When the Jazz hired consultant Korla Woods last year, they held a press conference and Coach Frank Layden proclaimed the move as the most significant in franchise history.
Considerably less publicity has accompanied the Jazz's not renewing Woods' contract. Some players are questioning that decision, though, and Woods plans to seek an explanation. "If I could do that, maybe I could live with the decision . . . if there was some way I knew I made a mistake," he said.Woods, the director of ethnic student affairs at the University of Utah and a speaker in athletic-academic forums, was charged with advising Jazz management on minority issues and providing counseling and other services to players. Jazz president-general manager David Checketts says Woods' work is no longer needed. "We just decided we'd like to try now to implement a lot of the directions he's made," Checketts said. "We need to move on and build our own relationship with the minority community."
Said Woods, "I had no idea they were looking at strictly a one-year deal . . . I was shocked to think the organization felt my duty was done in one year."
Scott Layden, the Jazz's player personnel director, will take over for Woods in meeting players' personal and career-planning needs by directing them to resource people. But veteran players wish they were consulted, as promised, about extending Woods' contract.
"It's definitely something that should be looked into. They didn't ask the players about it at all, and that was wrong," said Karl Malone.
"He wasn't really given a chance," said Thurl Bailey, who asked for a meeting with Checketts and Layden when he learned of the decision. "I don't think you can say you want to start this program and then terminate it."
By employing Woods, the Jazz hoped to avoid off-court troubles with players like Carey Scurry and Mel Turpin, since departed. "Both of those situations were haywire before I got there," contends Woods. "I'm not a miracle worker."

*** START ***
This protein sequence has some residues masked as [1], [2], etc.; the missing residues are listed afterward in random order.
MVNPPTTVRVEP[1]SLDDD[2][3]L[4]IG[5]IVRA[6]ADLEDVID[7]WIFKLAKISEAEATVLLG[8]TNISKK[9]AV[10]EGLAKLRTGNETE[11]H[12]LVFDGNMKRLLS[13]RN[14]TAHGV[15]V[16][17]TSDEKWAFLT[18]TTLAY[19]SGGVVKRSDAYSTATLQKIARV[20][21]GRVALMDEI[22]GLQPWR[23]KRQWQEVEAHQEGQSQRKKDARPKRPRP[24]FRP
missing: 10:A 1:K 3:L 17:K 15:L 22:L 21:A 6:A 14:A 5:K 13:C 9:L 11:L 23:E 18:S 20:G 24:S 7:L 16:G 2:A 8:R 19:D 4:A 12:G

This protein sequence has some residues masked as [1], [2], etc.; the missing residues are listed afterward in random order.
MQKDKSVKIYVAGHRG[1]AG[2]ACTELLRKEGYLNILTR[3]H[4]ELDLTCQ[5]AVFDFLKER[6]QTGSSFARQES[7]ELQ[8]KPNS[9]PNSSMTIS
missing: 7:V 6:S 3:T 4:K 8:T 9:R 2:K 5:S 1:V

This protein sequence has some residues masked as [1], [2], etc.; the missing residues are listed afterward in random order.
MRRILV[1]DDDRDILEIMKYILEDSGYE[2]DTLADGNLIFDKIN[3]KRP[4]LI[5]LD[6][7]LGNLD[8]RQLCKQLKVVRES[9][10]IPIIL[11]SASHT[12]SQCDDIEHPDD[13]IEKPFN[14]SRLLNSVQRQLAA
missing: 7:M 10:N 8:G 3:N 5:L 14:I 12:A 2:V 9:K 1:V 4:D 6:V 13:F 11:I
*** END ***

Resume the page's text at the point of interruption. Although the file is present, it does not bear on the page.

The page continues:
In any case, confusion existed all last season about Woods' role. He was an outside consultant, but listed as the Jazz's director of special programs. Some players viewed him suspiciously as an agent of management; others thought they had no obligation to work with him.
"To establish a good rapport with the players, it takes a while," noted Mark Eaton. "That's the one thing he was trying to work on."
Woods, who charted such things as the coach's substitution pattern, submitted an 80-page report reviewing his season with the team. "I tried to be what I thought the Jazz needed," he said.
Checketts points to the development of the team's minority internship program, from which a fulltime staff member was hired; a more thorough interviewing process for job openings; and the addition of first Ron Boone and now Zelmo Beaty as a TV broadcaster as evidence of improvements in this area. "We're implementing all those things," he said. But Woods' experience makes him wonder about the Jazz's commitment.
"What else am I think at this point, but than it was a token position?" he said.
Said Layden, who had so glowingly endorsed the idea, "I still think it's a valuable thing - it just didn't work out with Korla."